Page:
Create Virtual Learning Lessons for Your Class… and Students Across the Country!
Many teachers use Edulastic for comprehensive virtual learning lessons. Up until now, most teachers were doing this for homeschooling or when teaching under special circumstances. But since our circumstances have all changed, those lessons are rising to the top of our most requested content.
In an effort to efficiently offer what you need, we created the Virtual Museum Challenge. We challenge you to create a start to finish virtual learning lesson. Make it something your own students can use, then share it in the public library for students across the country.
Inspired by the Smithsonian Magazine article, “68 Cultural, Historical and Scientific Collections You Can Explore Online” we got excited imagining all of the creative ways you could fold in virtual museum tours, video clips, virtual reality simulations, science modeling questions and more!
Tips for Virtual Learning Lessons
If you are up for the challenge, think about these tips for building your Edulastic virtual Lesson:
- Create one new assessment that encapsulates the lesson — be sure to add Distance Learning in the title so teachers can search for them easily.
- Then, “chunk out” the lesson into several smaller activities, each represented by a different question. Think of your “hook” as one activity/question, the second question can be background material, the third question can be analysis, and the last part reflective.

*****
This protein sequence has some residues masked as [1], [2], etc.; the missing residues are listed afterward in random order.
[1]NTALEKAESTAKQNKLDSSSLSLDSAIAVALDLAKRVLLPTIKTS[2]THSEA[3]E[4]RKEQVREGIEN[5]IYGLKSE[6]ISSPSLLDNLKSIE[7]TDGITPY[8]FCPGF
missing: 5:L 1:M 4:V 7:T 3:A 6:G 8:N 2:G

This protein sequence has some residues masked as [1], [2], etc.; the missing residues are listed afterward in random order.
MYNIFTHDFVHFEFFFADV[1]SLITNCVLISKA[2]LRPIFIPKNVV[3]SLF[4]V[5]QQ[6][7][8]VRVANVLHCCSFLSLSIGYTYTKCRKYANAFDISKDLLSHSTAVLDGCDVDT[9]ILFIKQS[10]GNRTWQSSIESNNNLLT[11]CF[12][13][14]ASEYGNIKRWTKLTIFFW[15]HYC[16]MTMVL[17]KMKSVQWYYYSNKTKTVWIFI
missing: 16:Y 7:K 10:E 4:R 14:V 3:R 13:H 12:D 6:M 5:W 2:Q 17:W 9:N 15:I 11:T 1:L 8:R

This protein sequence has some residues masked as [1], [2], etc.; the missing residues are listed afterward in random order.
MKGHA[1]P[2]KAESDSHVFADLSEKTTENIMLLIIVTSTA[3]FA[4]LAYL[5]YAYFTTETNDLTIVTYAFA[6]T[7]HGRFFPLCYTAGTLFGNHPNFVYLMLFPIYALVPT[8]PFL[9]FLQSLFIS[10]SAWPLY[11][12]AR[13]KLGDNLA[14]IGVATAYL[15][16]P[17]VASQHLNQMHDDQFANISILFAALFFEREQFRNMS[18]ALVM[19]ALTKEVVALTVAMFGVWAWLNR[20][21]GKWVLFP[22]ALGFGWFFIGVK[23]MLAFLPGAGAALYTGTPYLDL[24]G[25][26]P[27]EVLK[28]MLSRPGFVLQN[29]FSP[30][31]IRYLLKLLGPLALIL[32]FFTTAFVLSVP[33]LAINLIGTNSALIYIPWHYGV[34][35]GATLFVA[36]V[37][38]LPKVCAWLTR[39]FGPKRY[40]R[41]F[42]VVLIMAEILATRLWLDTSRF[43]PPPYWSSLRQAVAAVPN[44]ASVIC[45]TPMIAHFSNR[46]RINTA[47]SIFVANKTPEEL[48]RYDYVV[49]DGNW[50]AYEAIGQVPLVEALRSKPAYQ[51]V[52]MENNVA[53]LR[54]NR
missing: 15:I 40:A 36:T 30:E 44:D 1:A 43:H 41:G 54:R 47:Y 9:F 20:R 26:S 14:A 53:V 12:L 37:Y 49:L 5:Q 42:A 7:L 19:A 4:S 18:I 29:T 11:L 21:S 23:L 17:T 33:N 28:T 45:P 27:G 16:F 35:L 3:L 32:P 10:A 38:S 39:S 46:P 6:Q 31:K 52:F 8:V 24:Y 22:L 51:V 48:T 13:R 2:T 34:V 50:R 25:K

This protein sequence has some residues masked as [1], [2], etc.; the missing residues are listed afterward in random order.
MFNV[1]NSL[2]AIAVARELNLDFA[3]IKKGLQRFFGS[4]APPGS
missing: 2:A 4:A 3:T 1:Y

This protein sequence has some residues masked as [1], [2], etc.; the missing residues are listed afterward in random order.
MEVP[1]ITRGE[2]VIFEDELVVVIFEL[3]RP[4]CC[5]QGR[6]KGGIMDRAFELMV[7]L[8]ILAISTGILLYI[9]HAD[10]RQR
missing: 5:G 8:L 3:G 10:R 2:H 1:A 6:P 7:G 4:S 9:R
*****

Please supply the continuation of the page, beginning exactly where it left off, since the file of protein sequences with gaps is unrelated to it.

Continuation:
- Don’t restrict yourself to a one hour lesson. These can be multi-day projects that the students can exit and return to before submitting their final responses. What’s more, you can track progress on the Live Class Board each day.
- Topics that work great are: science labs; compare and contrast documents, images, video clips, etc.; response to an article or image; etc.
- For question types, use passage based, and multi part to make it easy for students and to lump together parts of an activity.
- Learn how to embed multi-media.
- There are tons of great questions in the Edulastic Question banks. So, once you find a multi-media source, rather than re-invent the wheel, search on existing questions and pull them into your assessment.
- Students can work on certain activities in small groups that facetime, hangout, or whatever chat sessions they like.
- If you don’t have one yet, get an account on YouTube. This allows you to post your own video conversations and link to your original content in lessons.
Here is an example of one about the Roman Republic that can be done over several days.
Finally, for the next couple of weeks, we will highlight and share all of the distance learning content that you create in our newsletters or social media channels. Be sure to follow us on Twitter and like us on Facebook to see the updates! Get your name in the spotlight, develop relevant content for your class, and help other teachers and students across the country to keep on learning!
PS: Don’t forget to add Distance Learning in the title of your lesson and be sure to save it to the Public Library in Edulastic.